“What's happening with that blog is part of the future,” says Caroline, adjusting her glasses and streaks of gray hair while sitting at home next to her husband, a balding, Egyptian-born immigrant. “People are going to be blogging about their illnesses and sharing their complaints and sharing things the health community is not talking to them about.”
* * *
Even at the height of his sickness, all the Make-A-Wish magic in the world hadn't prepared Youssef to sit across from Trent Reznor, two paper plates of craft-service food on the table between them.
For a fan who has listened to Nine Inch Nails for his entire adult life, addicted to the heavy, serrated synths and brooding imagery that compelled him to follow their every move, this was about as surreal as it could get. Only a few hours earlier, Youssef and his brother walked in through the back of the LA Sports Arena, peeping around the corner to watch Reznor and company rehearsing for their upcoming fall arena tour. It had been barely a week since the two had been among a packed crowd at the Troubadour, probably as intimate a gig as the band has ever played locally.
It's still a little unclear just how Reznor had heard about Youssef, but there are theories. Maybe he'd seen the column Youssef had written about shooting the band at this year's Outside Lands; perhaps someone in NIN's inner circle who knew of Youssef's situation and dedicated fanhood tipped off the right people. But on Aug. 29, just after midnight, Youssef heard a chirp on his phone that notified him of one of the simplest, most unbelievable messages he has ever received: “Trent Reznor now follows you on Twitter.”
For the record, Youssef is one of about 200 people out of Reznor's more than 1.6 million followers to hold that distinction. Naturally, he was floored—and mystified. A day later, Reznor emailed Youssef directly, personally inviting him and his brother (also a huge NIN fan) to the band's ultra-intimate Troubadour show.
The band's team made sure Youssef and his brother had the best seats in the house. Following the show, NIN's tour manager extended another invitation their way, this time to spend five days watching rehearsals at the Sports Arena. So there they were.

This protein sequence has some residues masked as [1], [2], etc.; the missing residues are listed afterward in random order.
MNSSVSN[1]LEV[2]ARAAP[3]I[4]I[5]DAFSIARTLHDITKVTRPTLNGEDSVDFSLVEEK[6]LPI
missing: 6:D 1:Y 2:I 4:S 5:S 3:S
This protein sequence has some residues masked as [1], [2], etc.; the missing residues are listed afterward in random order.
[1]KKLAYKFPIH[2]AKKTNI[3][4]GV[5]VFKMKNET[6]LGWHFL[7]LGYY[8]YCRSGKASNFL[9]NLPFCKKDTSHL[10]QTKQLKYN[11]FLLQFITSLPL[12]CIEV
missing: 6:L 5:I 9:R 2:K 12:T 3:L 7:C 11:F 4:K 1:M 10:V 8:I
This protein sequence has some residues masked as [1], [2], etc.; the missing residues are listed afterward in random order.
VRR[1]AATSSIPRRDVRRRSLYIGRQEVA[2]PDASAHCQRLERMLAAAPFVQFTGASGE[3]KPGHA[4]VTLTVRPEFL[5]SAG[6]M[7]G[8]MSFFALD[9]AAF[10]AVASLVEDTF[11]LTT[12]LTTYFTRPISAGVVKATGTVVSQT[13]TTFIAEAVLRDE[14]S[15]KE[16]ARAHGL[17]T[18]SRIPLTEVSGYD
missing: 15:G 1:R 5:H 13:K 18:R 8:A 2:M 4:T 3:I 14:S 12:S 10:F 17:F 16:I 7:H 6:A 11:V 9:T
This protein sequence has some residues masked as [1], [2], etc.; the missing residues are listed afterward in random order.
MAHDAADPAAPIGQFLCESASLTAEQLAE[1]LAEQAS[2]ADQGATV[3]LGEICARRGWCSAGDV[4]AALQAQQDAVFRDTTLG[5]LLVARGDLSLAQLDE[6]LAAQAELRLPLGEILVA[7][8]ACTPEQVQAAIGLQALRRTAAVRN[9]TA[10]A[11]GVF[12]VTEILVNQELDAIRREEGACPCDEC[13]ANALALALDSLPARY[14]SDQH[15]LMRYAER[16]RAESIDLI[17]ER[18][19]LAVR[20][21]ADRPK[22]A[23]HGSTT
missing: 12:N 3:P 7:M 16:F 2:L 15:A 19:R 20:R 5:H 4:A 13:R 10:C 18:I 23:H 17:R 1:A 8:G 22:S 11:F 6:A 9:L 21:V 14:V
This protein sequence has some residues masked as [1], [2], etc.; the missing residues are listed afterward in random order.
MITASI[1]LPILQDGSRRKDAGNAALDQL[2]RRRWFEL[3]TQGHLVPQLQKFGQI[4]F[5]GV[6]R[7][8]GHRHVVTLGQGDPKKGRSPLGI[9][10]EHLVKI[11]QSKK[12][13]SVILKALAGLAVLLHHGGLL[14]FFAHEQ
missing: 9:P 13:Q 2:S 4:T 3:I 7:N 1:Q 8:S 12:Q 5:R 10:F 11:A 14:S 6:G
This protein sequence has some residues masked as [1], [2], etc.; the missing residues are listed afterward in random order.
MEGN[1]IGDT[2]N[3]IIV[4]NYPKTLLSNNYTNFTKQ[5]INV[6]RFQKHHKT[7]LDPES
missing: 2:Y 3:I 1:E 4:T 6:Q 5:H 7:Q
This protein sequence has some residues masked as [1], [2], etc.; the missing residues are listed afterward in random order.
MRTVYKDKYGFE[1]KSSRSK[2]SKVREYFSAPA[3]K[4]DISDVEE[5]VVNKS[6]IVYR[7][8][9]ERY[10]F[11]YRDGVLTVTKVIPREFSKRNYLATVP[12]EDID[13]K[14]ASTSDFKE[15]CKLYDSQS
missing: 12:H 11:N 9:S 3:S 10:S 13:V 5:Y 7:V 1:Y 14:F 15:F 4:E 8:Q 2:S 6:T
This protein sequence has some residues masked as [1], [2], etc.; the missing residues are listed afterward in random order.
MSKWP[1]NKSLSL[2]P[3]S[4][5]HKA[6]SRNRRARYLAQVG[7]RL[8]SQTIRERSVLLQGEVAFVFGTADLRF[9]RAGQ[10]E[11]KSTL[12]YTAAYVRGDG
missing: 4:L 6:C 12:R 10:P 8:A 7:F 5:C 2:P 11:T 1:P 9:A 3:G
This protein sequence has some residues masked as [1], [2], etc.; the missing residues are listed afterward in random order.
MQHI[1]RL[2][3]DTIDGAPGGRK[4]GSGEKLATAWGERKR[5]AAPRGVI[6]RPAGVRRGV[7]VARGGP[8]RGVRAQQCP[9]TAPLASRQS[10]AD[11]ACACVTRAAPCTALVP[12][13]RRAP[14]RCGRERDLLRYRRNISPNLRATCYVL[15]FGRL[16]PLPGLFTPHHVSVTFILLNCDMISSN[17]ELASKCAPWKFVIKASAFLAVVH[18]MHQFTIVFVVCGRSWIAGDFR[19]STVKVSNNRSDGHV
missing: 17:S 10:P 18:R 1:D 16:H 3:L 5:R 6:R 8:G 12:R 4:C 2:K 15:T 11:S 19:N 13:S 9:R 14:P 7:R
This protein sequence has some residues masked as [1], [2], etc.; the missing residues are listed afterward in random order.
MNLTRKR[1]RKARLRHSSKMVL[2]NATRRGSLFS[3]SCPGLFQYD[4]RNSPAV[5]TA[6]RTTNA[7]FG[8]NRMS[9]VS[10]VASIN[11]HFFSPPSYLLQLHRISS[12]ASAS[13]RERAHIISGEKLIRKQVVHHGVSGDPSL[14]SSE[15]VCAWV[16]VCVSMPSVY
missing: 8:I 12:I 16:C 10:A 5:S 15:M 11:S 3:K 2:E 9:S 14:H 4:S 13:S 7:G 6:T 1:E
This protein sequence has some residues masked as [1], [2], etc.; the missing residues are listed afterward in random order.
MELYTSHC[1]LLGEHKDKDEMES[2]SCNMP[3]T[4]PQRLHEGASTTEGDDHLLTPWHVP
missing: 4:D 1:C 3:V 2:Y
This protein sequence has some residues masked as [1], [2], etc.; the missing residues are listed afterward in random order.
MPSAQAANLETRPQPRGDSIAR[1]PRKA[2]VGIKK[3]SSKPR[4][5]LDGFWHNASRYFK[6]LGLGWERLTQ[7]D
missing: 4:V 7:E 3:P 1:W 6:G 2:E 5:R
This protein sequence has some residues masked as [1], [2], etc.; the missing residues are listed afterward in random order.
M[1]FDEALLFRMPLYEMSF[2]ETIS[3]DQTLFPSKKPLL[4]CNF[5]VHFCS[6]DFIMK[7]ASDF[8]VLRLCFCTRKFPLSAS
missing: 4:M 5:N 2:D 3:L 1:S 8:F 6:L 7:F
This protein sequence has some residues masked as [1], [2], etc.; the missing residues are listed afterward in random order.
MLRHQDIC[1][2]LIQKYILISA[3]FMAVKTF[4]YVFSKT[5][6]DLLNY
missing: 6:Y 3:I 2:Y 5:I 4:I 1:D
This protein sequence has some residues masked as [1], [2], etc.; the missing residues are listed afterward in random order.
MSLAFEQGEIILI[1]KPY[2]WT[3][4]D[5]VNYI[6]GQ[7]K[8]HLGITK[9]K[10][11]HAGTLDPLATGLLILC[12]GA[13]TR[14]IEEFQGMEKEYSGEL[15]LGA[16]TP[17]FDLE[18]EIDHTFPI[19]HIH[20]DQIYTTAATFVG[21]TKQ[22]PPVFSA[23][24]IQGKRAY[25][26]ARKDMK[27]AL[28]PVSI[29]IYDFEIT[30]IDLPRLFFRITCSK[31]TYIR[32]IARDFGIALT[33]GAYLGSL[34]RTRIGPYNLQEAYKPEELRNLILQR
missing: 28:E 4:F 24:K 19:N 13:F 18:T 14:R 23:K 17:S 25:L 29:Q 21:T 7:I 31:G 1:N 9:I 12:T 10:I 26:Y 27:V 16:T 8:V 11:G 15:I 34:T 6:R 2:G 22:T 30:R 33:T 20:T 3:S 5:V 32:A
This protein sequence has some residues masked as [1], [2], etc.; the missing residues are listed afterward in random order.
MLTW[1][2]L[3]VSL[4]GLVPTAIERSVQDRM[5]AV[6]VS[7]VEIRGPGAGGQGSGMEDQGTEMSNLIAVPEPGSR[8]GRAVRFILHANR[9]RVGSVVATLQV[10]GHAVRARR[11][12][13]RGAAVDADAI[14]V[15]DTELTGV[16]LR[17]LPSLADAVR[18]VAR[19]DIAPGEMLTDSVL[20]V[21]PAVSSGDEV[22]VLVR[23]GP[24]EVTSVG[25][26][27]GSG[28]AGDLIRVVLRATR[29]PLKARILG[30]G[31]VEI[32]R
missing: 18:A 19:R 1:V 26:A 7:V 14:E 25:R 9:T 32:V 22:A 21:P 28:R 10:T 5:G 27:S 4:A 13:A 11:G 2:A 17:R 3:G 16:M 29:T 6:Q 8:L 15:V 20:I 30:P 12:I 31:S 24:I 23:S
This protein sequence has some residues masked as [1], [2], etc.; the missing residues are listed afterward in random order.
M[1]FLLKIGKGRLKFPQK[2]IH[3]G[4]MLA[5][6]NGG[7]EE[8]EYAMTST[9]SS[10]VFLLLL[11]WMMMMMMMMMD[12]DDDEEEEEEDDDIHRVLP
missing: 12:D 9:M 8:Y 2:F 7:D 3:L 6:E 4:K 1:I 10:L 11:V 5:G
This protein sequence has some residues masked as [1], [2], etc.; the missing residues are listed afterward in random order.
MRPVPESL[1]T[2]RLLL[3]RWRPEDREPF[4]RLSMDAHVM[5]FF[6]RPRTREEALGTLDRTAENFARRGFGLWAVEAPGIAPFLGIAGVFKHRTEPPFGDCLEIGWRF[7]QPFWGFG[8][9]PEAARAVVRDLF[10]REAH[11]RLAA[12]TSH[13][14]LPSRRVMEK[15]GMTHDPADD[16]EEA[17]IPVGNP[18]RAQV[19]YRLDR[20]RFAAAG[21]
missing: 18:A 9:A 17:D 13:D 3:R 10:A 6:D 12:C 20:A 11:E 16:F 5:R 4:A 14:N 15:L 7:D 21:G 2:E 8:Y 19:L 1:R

“I was loaded up on medications in order to get me through the time spent there, as I was well-aware this was a once-in-a-lifetime opportunity,” Youssef later wrote of the experience. “It never got old seeing some of my favorite songs performed back to back.”
Whenever they dimmed the lights to rehearse their visually explosive show, Youssef found a way to sneak in tears of gratitude and dry them quickly before the lights went up. For a half hour every day of that week, he and Reznor ate lunch together, talking about everything from Breaking Bad to his resolve to battle cancer to the end. When it was all over, Youssef left with a signed Dave Smith Instruments Prophet 12 synthesizer that he'd bought from the band (for a steal)—signed by every member. It sits triumphantly in his family's home next to his favorite chair and his Apple desktop; when the mood strikes, he's liable to lean over and plunk out the riffs on “March of Pigs.”
* * *
“This is the most difficult column I will ever write.”
Those were the only words Youssef could think of to start his column on Sept. 26, barely a week after his oncologist's final bullet of sobering news. The new chemical trials he was taking as a last-ditch effort to cure his cancer hadn't worked. There was nothing else his doctors could do. It was recommended he seek palliative care, then hospice. The amount of time doctors predicted was piercingly vague: “weeks to months.”